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Sheffield City Battalion (Paperback)

The 12th (Service) Battalion York & Lancaster Regiment

WWI Somme Arras 1914 1915 1916 1917 1918

By Ralph Gibson, Paul Oldfield
Imprint: Pen & Sword Military
Pages: 320
ISBN: 9781848843448
Published: 30th April 2010
Last Released: 16th March 2016

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On the 10th September 1914 the City of Sheffield officially raised its own battalion, named the 12th (Service) Battalion York and Lancaster Regiment (Sheffield City Battalion). Just three and half years later in February 1918, the Battalion was disbanded, never to be reformed. In this short space of time over 3,000 men passed through the ranks of the City Battalion. Of these almost 700 were killed or died of their wounds, and over 500 were commissioned.

The book covers the raising of the battalion , training, Egypt, early days in France, preparations for the Somme, 1st July (over 248 men killed, over 300 wounded), the aftermath of the battle, Neuve Chapelle, Arras, Vimy Ridge and finally disbandment and post war.

The book also has extensive appendices, listing decorations, army organisations and ranks, biographical list, The Reserves Companies, Documents. With a unique selection of photographs this book is a tribute to the men who served in the Sheffield City Battalion.

The book covers the raising of the
battalion, training, Egypt, early days in
France, preparations for the Somme, 1st
July (over 248 men killed, over 300
wounded), the aftermath of the battle,
Neuve Chapelle, Arras, Vimy Ridge and
finally disbandment and post war.
The book also has extensive
appendices, listing decorations, army
organisations and ranks, biographical list,
The Reserves Companies, Documents.
With a unique selection of photographs
this book is a tribute to the men who
served in the Sheffield City Battalion.

Village Publications

With a unique selection of photographs this book is a tribute to the men who served in the Sheffield City Battalion.

Wartime Memories Project

THE phenomenon of Kitchener's Citizen Army and the Pals Battalions is encapsulated in this comprehensive and emotive history.

The Sheffield Pals were at the centre of what became known as the blackest day in the history of the British Army – July 1, 1916.

This excellent history tells the story of men from every background in Sheffield from the raising of the battalion, through the debacle of the Somme and beyond.

Packed with maps, photographs and personal histories it is an authorative standalone battalion history ideal for the Western Front expert or the novice.

British Army Review/Soldier Magazine - Maj Mike Peters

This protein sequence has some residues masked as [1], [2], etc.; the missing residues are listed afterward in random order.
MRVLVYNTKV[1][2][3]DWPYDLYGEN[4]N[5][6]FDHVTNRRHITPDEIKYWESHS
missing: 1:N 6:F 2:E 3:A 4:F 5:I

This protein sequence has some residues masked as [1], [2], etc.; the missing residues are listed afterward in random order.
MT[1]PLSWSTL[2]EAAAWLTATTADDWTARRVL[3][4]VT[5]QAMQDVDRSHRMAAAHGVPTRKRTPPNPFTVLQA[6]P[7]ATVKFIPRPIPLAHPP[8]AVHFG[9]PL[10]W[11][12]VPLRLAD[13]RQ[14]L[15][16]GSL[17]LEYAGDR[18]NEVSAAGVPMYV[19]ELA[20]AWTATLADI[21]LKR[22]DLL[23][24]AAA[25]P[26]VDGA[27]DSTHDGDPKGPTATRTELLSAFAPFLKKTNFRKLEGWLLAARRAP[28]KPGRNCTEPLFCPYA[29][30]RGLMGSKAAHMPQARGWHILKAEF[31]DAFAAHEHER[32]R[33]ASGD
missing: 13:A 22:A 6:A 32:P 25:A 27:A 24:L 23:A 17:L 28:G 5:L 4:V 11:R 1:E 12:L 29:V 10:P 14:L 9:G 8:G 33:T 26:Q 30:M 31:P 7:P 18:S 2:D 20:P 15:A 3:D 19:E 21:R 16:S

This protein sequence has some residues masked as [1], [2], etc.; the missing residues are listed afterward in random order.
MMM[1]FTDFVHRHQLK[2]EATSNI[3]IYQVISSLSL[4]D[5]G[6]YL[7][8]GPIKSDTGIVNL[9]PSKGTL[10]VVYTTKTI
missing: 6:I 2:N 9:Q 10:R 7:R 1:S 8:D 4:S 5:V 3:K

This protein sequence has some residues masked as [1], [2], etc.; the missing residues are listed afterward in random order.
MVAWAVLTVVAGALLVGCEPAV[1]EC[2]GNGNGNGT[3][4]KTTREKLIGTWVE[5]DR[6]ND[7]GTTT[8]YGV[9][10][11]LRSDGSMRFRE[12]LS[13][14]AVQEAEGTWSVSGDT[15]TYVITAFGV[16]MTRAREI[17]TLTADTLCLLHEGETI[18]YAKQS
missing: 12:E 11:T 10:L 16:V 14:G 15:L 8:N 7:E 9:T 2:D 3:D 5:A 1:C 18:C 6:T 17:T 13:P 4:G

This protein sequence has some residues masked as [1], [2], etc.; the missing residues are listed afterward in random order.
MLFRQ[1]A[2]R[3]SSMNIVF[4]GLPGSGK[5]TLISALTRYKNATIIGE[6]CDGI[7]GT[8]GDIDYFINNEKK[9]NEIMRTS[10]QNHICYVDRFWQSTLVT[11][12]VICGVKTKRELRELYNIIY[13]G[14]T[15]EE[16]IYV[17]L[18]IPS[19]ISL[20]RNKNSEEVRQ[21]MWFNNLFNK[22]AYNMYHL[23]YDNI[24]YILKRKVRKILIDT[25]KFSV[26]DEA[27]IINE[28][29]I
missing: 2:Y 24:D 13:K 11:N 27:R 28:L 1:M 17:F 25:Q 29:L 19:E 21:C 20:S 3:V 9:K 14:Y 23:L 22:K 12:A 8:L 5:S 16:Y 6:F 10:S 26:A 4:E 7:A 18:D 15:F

As featured in

Sheffield Star

Soon after the outbreak of war in September 1914, the City of Sheffield began raising its own battalion. Some three and a half years later the Sheffield Pals as they and became known as disbanded, never to be reformed. More than 3,000 local men served in battalion, of which some 700 were either killed or died of their wounds. The Pals distinguished themselves in the heat and dist of Egypt and the mud of the Western Front. This is their story.

Great War Magazine, Jan 2012

This book differs somewhat in tone and content from many regimental histories from the Great War. The first difference comes at the point where the battalion leaves British shores - unlike the vast majority of New Army battalions the 12th didn't go straight to France, but instead was sent to Egypt, where it spent some time defending the line of the Suez Canal. This gives the book rather more variety than is often the case.

The second difference comes in the account of the First Battle of the Somme. Here the authors begin with a detailed look at the background to the battle, the British plans for the attack, and the reasons that they failed. This gives us a much more detailed picture of the attack of 1 July 1916 than is often the case, and makes it clear that the disastrous British defeat on the first day of the Somme was much more complex than is normally believed. After providing us with this background, the authors then produce a detailed and compelling account of the Battalion's tragic involvement in the attack.

After the Somme we follow the battalion as it moved around some of the best known parts of the Western Front, although normally arriving during relatively quiet periods. Finally, as the man-power crisis began to hit, the battalion was disbanded and most of the remaining men moved into another battalion of the York & Lancaster Regiment.

This is an excellent battalion history, and also a valuable contribution to the literature on the Great War.

History of War
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